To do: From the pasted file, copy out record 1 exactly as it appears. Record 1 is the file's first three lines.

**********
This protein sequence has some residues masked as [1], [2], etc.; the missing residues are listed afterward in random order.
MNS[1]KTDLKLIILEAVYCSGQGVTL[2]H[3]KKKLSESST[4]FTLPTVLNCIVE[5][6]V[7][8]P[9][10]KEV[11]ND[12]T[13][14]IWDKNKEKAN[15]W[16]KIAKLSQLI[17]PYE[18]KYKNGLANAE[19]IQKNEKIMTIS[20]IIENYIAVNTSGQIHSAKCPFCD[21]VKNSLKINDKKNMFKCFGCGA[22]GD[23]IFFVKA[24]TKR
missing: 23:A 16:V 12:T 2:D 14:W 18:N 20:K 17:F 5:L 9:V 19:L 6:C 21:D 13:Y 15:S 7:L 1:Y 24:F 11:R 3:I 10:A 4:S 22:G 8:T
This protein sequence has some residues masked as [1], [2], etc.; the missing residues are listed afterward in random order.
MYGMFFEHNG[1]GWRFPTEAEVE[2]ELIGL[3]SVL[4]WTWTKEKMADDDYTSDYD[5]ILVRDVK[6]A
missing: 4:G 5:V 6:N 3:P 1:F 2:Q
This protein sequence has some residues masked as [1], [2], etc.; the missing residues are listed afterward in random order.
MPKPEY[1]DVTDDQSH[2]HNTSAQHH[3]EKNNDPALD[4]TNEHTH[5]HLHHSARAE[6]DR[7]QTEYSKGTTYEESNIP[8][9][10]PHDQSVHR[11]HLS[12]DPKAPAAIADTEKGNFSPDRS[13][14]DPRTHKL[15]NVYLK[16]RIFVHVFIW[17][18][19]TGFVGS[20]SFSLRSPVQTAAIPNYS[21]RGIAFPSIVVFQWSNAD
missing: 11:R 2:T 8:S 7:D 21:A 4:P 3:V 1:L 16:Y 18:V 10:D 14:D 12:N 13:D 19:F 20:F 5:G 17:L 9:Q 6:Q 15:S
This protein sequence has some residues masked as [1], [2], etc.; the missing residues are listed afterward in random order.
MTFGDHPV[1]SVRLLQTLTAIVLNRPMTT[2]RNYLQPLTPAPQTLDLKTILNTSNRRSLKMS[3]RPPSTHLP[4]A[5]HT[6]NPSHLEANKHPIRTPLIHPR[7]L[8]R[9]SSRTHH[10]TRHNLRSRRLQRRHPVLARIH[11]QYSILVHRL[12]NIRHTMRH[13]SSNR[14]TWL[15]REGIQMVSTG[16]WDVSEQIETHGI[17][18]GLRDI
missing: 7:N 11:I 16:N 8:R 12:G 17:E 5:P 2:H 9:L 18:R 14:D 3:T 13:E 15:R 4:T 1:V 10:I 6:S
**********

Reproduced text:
This protein sequence has some residues masked as [1], [2], etc.; the missing residues are listed afterward in random order.
MNS[1]KTDLKLIILEAVYCSGQGVTL[2]H[3]KKKLSESST[4]FTLPTVLNCIVE[5][6]V[7][8]P[9][10]KEV[11]ND[12]T[13][14]IWDKNKEKAN[15]W[16]KIAKLSQLI[17]PYE[18]KYKNGLANAE[19]IQKNEKIMTIS[20]IIENYIAVNTSGQIHSAKCPFCD[21]VKNSLKINDKKNMFKCFGCGA[22]GD[23]IFFVKA[24]TKR
missing: 23:A 16:V 12:T 2:D 14:W 18:N 20:K 17:F 5:L 9:V 19:L 6:C 21:D 13:Y 15:S 7:L 1:Y 24:F 11:R 3:I 10:A 4:S 22:G 8:T